The mpg to power ratio puts the Firebird way ahead of the Golf, but the Golf can burn biodiesel (something I'm experimenting with) and its (dino) fuel costs 66 to 69 cents a litre... about CDN$3.00 an imperial gallon on average compared to the Firebird's 84 to 89 cents a litre. For the V-8 to cost the same to operate as the Golf, it would have to get around 70 mpg!
Overall I love Home Power magazine, keep up the good work. Now I'm going to try to get past the author's bias and see if there's any salvageable info in that article. Kindest Regards, Stephen Bungay [email protected]
Hello Stephen, I'm glad you were interested in the Honda Insight article, and I hope you read the Toyota Prius article in the next issue as well. If so, you found that I agreed that hybrids serve a useful purpose for some situations. You certainly are a perfect example of a driver for whom a hybrid would be an excellent choice, due to your long commute.
As for issues of battery toxicity and power plant emissions... funny you should mention them. I just happened to address those topics in my article in this issue (see page 98 ). I also notice that, as I mentioned in the hybrid articles, you are one of many households that have multiple cars. Perhaps one of your fleet that is used only for local errands could be pure electric. Biodiesel is also an excellent alternative.
No, electric cars cannot fill everyone's needs all the time. But there are a huge number of vehicles on the road that could be pure electric, without cramping the owner's style in the least. If we only replaced those cars with electrics, it would make an enormous difference in our air quality and our petroleum dependence.
By the way, since you are in Canada, I hope you will contact the Vancouver Electric Vehicle Association listed in the Access section of my article in this issue. Even if you live on the other side of the country, they can supply useful information, and may be able to put you in touch with an EV club near you. Shari Prange [email protected] com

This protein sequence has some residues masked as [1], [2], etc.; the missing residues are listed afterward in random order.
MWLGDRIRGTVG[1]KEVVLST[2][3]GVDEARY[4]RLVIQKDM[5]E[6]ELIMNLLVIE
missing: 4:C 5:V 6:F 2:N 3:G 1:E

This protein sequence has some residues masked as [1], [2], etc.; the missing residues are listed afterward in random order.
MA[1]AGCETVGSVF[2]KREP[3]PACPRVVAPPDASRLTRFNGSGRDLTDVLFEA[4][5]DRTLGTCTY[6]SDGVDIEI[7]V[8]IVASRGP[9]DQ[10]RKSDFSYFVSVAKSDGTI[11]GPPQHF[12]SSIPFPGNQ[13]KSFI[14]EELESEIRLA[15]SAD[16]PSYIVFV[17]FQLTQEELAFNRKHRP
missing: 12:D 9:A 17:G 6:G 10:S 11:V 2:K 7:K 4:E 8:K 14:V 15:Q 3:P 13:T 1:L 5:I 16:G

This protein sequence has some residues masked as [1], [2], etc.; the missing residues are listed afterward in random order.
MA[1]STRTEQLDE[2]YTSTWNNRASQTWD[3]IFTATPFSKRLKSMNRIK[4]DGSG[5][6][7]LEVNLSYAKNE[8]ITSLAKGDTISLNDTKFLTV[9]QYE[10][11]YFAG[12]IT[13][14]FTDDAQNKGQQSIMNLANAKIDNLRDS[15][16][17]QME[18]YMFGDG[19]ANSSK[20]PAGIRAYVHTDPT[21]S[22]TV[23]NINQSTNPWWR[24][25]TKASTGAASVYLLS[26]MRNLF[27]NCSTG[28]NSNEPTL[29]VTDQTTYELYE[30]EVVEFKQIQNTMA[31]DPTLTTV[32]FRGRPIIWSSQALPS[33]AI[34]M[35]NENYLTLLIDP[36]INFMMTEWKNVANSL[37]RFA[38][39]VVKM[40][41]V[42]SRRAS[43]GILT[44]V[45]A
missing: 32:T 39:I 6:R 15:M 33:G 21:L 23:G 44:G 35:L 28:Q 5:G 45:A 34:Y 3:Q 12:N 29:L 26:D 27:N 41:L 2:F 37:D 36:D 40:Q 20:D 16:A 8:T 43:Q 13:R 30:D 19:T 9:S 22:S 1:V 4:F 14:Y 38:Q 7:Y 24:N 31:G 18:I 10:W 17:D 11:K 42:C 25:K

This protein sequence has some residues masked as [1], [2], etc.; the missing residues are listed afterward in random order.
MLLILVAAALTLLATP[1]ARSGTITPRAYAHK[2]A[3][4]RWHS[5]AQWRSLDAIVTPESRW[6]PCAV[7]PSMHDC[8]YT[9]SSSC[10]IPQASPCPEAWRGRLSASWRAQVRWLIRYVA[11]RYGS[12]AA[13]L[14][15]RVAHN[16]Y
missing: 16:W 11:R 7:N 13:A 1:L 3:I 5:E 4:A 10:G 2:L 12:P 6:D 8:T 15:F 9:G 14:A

Hi Stephen, I have two major disappointments about the two "hybrid" vehicles on the market. First is that they are completely gas powered. You cannot plug these cars in. It would be nice if you could use RE or even grid electricity for battery charging, since it is both cleaner and more convenient. Second is that the electric component is so minor. The Prius'battery is only 110 pounds, while the Insight's is half of that. These are small battery banks, so they primarily offer a "boost" to the car for acceleration and some slow-speed operation with the Prius. However I look at it, these "hybrid" designs seem to be completely stacked in favor of non-renewable fuel use.
These new vehicles are certainly a step in the right direction, but I don't see it as a big enough step. But, it's not an either/or situation. We can have these types of vehicles and pure electrics, since there are many different needs to fill. Ian Woofenden
Richard, I just noticed your comment in HP83 on page 142 on boiler systems, and page 151 on lightning problems. I have short comments on those two topics to share experience and opinions that are exceptions to what you stated.
On boilers, those I have encountered have been bad phantom loads, though one was possible to modify by using a line voltage thermostat on the AC side of the transformer. But the boiler does not store water, so there is an extra pumping stage plus the control loads that makes them electrically inefficient. Of course, a good quality tank style gas water heater eliminates all the electrical problems of the boiler, but trades them for inefficiency of BTUs going up the stack.
On lightning, my experience says that systems with buried wires have the most lightning damage to inverters and sometimes charge controllers. Wires going underground to PV, or underground AC wires to outbuildings always seem to be present in lightning damaged systems. We recommend placing the arrestors on these wires where they enter the power room. It seems that a lightning strike to a tree will send emf ripples centrifugally outward like ripples in a pond, and a wire parallel to those lines will pick up the inductive pulse. In fact I have seen the sparks jump out the ends. Systems with modules on the building and no outbound wires at all have to suffer a direct hit to be damaged. That said, lightning—being unpredictable— will prove us both wrong.
And a request: I have long been sending folks to the California state energy Web site for comparisons of efficiency for appliances like refrigerators and freezers. They seem to have cancelled that page now, and I find more difficult to use data at www.energy.ca.gov/efficiency/appliances and also www.energystar.gov/products in spreadsheet form. Is this the best you know of presently?
Finally, thanks for the guide to RE incentives at www.homepower.com/stateincentives.htm—it's just what customers need. I will be promoting that in our next Backwoods newsletter. Steve Willey, Backwoods Solar Electric Systems • [email protected]
Hello Steve, Thanks for this information on boilers and lightning. I totally agree with you on the fickle nature of lightning. My experience with buried conductors has been the opposite of yours. Perhaps this has to do with soil composition and moisture content. The more I hear from others about lightning damage, the more I realize that our understanding of lightning is akin to the parable of the five blind men describing an elephant.